I hope everyone has a great week!


Weekly Debt Update #25- Anniversary Weekend

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Hello everyone and Happy Tuesday!

With a weekend between last week and me, I’m feeling a lot better than I was last Tuesday. I spent the whole weekend doing nothing but relaxing, playing video games and watching football. It definitely wasn’t the most productive use of my time, but greatly needed.

As for this weekend coming up, GF and I will be celebrating our 3rd year together! It’s crazy how time flies. It’s been a very, very blissful 3 years together and I cannot be more excited to celebrate with her. Two years ago, on our 1st anniversary, we celebrated by going to a small town that has quite a large ski resort. The ski resort is open yet, obviously, but the resort does have a golf course (now closed for the season) that has some amazing views of the mountain side and the fall foliage on it’s cart paths. We spent a few hours walking these paths before, and I’m excited to do it again this year. Afterwards we’ll stop at our favorite bar in the town for some food and drinks.  Once we get back home, we plan on going apple picking and making apple sauce. Nothing fancy, but we are both really excited to enjoy the weekend together. And it shouldn’t cost more than the gas to get there, $30 for dinner and beer (it’s really cheap there) and $5 for apples. Very much worth it.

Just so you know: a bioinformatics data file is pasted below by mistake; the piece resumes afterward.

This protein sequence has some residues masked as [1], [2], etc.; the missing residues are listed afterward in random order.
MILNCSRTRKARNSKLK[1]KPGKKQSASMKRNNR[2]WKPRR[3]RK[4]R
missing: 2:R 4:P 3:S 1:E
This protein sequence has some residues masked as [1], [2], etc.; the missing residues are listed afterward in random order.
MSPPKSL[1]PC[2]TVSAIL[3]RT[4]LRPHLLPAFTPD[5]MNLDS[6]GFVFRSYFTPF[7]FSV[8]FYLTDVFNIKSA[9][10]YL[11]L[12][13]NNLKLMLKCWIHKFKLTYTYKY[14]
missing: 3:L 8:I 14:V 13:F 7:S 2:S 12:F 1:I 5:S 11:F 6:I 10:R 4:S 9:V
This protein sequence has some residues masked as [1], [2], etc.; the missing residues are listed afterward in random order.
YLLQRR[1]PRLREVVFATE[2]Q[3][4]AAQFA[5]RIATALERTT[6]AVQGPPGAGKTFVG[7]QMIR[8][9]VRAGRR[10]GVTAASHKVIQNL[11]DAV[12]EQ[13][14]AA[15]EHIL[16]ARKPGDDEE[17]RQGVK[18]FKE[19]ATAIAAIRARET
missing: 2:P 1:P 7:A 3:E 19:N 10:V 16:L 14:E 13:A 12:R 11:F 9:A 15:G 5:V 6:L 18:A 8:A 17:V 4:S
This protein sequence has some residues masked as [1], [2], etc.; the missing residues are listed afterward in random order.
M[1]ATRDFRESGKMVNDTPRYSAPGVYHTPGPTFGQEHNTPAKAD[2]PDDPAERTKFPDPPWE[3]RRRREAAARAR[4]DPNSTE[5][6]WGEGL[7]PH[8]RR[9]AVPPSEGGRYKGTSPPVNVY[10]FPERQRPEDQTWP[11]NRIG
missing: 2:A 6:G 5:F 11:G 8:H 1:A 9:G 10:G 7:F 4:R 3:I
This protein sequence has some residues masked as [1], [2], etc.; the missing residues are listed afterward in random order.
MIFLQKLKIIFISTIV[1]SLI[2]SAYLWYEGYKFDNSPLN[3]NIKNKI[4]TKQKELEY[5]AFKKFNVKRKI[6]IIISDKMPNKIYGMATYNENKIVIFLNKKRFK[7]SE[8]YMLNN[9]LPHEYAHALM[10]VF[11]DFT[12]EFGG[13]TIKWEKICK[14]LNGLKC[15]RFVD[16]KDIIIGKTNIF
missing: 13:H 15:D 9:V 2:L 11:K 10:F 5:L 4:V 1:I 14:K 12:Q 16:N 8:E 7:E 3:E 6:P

So…I would like to know: How do you celebrate your anniversary? Do you change it up every year, or do you do the same thing year after year, as way to reminisce? I’ve love to hear your stories.